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Owen Taylor, Editor

OVERVIEW

Rain started falling on Thursday and Friday, as predicted, and a couple of inches had already accumulated in places as we wrapped up our calls on Saturday morning.

Colder conditions are expected during the week after the rain moves through. How much the temperature drop matters remains to be seen. A few flowers are out but the actual bloom hasn’t cranked up yet.

Fungicides went out on a scattered basis ahead of the rain, either on young trees to prevent pruning diseases or on early varieties to put protection in place.

Voted yet? The Almond Board of California’s board of directors balloting is underway. You’ll find more details in an article posted in our Also Of Note section.

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CROP REPORTS

Franz Niederholzer, UC Farm Advisor, Sutter/Yuba Counties

“I haven’t seen pink buds yet. It’s just started raining (afternoon, 2/1) and the forecast says we could receive maybe a couple of inches over the next few days.

“I doubt if anyone is spraying quite yet in producing orchards. If any treatments are being made it’s in young trees that have just been pruned. People are aiming to prevent pruning infections, and at the Nickels Soil Lab we called in a chopper today to make an application in that situation.

“There’s talk of pretty cold temperatures next week in the mornings after this system passes through. Hopefully, though, the rain will cool things off and the buds won’t push hard before temperatures drop. If bloom was further along, the cold weather might be a concern.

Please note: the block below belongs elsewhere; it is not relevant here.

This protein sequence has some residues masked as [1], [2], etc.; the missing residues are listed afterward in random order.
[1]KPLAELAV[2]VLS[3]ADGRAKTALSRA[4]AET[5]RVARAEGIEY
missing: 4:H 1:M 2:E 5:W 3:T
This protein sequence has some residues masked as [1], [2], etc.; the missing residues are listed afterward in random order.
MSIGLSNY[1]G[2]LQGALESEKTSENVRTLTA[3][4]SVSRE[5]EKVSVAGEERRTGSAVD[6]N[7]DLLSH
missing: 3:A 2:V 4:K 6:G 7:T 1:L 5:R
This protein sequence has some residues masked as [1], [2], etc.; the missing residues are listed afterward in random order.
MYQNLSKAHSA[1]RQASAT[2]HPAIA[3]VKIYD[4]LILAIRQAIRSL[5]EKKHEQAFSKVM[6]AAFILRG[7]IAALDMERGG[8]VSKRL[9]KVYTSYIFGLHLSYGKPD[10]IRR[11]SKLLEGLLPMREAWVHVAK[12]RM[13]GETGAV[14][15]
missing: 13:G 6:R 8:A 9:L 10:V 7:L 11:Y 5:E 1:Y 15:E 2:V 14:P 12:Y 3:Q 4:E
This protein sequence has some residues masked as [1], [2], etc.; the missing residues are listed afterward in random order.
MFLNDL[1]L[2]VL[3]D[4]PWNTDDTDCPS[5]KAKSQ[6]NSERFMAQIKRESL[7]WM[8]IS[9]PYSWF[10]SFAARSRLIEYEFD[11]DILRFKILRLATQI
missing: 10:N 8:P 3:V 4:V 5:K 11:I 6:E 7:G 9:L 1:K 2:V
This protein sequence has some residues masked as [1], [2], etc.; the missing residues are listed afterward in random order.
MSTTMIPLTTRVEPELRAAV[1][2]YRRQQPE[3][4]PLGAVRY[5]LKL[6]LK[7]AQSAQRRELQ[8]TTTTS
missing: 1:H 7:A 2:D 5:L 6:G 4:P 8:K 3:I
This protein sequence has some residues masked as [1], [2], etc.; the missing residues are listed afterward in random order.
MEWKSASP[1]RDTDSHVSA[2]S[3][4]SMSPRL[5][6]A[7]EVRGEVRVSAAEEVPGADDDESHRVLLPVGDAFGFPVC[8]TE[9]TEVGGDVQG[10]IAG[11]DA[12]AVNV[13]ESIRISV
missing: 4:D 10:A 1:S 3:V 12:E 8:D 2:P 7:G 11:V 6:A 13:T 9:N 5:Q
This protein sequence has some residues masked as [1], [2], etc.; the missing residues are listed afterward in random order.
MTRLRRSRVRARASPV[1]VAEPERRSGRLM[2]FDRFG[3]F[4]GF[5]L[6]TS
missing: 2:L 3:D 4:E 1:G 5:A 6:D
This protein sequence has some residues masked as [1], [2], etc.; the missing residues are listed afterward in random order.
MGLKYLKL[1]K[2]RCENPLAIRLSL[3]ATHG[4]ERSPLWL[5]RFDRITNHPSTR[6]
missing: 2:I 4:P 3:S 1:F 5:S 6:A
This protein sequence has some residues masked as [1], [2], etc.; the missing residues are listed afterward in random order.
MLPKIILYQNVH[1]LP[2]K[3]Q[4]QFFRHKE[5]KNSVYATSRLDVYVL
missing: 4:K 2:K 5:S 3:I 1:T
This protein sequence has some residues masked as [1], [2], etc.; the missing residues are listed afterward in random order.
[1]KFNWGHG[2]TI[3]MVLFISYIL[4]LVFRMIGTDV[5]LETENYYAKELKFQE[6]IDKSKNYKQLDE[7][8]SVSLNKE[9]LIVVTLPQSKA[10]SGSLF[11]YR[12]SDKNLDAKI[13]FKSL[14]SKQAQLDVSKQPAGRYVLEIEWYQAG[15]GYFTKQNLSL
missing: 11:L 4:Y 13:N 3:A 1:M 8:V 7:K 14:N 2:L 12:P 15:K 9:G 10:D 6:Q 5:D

“The forecast says it could dip as low as 25. While that’s cold, it may not be an issue up here yet.

“A lot of bees are being delivered and those hungry bees are flying and searching. No flowers are around to speak of, and in parts of our area bees won’t find a lot of forage because so much of that ground is now in trees. If you’re wearing something with a lot of color, they’ll fly around and check you out.”

 

Aaron Beene, PCA, Simplot Grower Solutions, Merced

“The main thing right now (late afternoon, 2/1) is the weather. It’s just starting to rain and the forecast says we could have 4 straight days of rain and 2 inches for a total.

“That couldn’t happen at a better time since the trees aren’t blooming yet. The buds are swelling and it looks like a good bud set. My concern is that after this warm storm the temperatures could drop into the high 20s to low 30s in outlying areas.

“Bacterial blast hit us pretty badly last year. Cold weather coming after rain is a recipe for disaster during bud swell. We’ll be closely watching, especially with all the inoculum around from last year.

“This weather front has been in the forecast for 4 or 5 days, so guys were getting on preemergent sprays before bloom and ahead of this rain, plus blowing strips for mummy nuts. Over the last couple of weeks some last-minute copper sprays went out, too.